Bender: That's impossible!
Ah, the Ego.
The part of the psyche that defines you as an individual, and considers itself (read: you) a separate entity from the rest of nature and even the entire cosmos, the ego encourages people to value themselves as well as their personal wants and needs instead of just being an Extreme Doormat. While necessary in moderation, allowing one's ego to become overinflated leads to self-centered and downright embarrassing behavior. Such an excess of self-importance can be called egotism.
The egotist seems to think that the world ought to revolve around them and their every little whim, and is ready to walk all over other people in order to get what they want. They expect others to wait upon them hand and foot, make way for them on the sidewalk or let them cut ahead in line, help them first even if there are other people in greater need, and sacrifice their own best interests for whatever the egotist demands. They don't care about how their actions might harm other people, yet display Moral Myopia when someone else does something to harm or inconvenience them. Exactly why they think they're important and everyone else isn't will vary from case to case. For some it could be the belief that they're superior to normal people because they are more beautiful, talented, favored by a deity, etc.—which may or may not be true—while others are simply so lacking in empathy that they can't imagine anyone else's pain or feelings being as real as theirs.
Selfishness is a big part of the definition, but even beyond that an egotist thinks of themself as being the focus of everything that anyone else does. They often have Small Name, Big Ego, imagining that everyone knows who they are, and when people fail to recognize them or treat them like royalty they feel intentionally snubbed or ignored. This is despite their own tendency to forget the names and faces of "little people" who they consider beneath them. It's hard or impossible for them to imagine that other people have their own lives outside of interacting with them. Not only must their friends, family, and adoring public be thinking about them all the time, but so too must their rivals or enemies. If they end up as collateral damage of someone else's actions or even an honest mistake, they interpret it as a conspiracy to harm or humiliate them specifically. If they're actually much less famous than they think, they may have a one-sided rivalry or hatred for a different character who hardly even notices them. They're likely to say But for Me, It Was Tuesday if confronted by someone they carelessly harmed, but if someone says the same thing to them you can bet they'll fly into a rage.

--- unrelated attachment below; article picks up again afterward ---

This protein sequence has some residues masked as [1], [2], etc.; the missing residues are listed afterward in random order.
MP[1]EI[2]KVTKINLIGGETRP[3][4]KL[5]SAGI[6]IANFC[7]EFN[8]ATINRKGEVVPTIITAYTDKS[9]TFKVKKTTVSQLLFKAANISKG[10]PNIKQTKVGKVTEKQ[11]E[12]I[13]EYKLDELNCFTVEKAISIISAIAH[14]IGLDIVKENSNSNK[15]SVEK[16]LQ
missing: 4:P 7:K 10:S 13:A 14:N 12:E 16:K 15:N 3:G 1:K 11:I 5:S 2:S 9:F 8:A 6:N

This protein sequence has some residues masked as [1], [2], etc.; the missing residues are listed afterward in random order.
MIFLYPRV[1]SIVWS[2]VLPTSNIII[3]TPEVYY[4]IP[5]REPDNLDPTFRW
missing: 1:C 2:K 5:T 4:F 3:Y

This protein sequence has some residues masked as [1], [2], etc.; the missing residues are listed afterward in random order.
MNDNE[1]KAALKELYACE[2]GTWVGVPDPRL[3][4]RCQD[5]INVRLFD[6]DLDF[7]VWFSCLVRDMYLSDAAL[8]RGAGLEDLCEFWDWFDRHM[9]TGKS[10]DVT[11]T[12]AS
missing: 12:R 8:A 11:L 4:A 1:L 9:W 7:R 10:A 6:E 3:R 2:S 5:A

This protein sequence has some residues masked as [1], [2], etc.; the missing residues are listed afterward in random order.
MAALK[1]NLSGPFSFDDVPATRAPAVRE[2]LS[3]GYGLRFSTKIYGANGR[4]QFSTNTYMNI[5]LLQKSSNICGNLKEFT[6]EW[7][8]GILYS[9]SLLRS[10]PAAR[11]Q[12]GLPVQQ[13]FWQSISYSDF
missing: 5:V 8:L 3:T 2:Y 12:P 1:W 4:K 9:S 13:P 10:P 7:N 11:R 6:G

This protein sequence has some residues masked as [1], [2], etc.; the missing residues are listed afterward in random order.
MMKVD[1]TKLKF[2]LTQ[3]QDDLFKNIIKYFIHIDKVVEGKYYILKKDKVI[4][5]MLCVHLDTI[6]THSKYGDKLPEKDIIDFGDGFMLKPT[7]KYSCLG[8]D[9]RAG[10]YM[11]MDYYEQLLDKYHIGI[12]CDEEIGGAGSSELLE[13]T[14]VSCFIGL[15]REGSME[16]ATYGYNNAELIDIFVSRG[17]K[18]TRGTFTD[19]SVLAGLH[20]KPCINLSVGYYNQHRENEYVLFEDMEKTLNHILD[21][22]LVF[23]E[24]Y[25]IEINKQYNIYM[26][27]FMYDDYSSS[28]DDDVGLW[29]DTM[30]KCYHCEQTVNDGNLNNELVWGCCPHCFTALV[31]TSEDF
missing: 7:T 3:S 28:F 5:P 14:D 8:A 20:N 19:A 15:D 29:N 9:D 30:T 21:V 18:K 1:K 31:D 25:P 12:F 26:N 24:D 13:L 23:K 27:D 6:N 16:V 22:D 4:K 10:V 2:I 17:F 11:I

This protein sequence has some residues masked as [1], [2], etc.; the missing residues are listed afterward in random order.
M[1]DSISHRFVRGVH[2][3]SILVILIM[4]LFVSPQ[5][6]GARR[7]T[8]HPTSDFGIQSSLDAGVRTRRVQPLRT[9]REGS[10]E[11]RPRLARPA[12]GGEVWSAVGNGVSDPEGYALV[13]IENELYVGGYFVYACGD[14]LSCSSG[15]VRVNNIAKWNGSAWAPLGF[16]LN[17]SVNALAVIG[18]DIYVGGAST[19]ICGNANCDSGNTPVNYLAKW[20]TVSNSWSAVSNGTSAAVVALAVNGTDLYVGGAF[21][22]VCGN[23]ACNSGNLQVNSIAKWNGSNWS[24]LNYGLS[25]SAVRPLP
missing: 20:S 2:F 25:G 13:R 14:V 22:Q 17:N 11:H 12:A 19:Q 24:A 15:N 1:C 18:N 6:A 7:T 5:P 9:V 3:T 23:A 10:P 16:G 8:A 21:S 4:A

A healthy ego exults the strengths of an individual in an overt way, which—on balance—can benefit everyone. An unchecked ego, however, is mainly preoccupied with blocking out "unacceptable" thoughts that are hurtful or belittling to itself, even tuning out the entire world if necessary. Toddlers have this attitude by default, as their brains are not developed enough to understand that other people have different viewpoints. We're less forgiving of (non-disabled) adults who behave this way, also termed assholes.
When the cause of the attitude is being raised in a family of great power and wealth, you have a case of the subtrope Royal Brat. For religious cases, see Egocentrically Religious. Overlaps with Moral Myopia when debating the rights of others versus the rights of oneself. An egomaniac who likes being in the limelight will usually be an Attention Whore. When combined with a massive sense of self-preservation, we get the Dirty Coward. Muse Abuse is often caused by an artist believing that they're a genius whose talent puts them above conventional morality, and thus they have a right to torment people close to them for inspiration as long as it makes their work better.
Examples about Me:
- Anime & Manga
- Comic Books
- Comic Strips
- Fan Works
- Live-Action TV
- Pro Wrestling
- Tabletop Games
- Video Games and Visual Novels
- Web Original
- Western Animation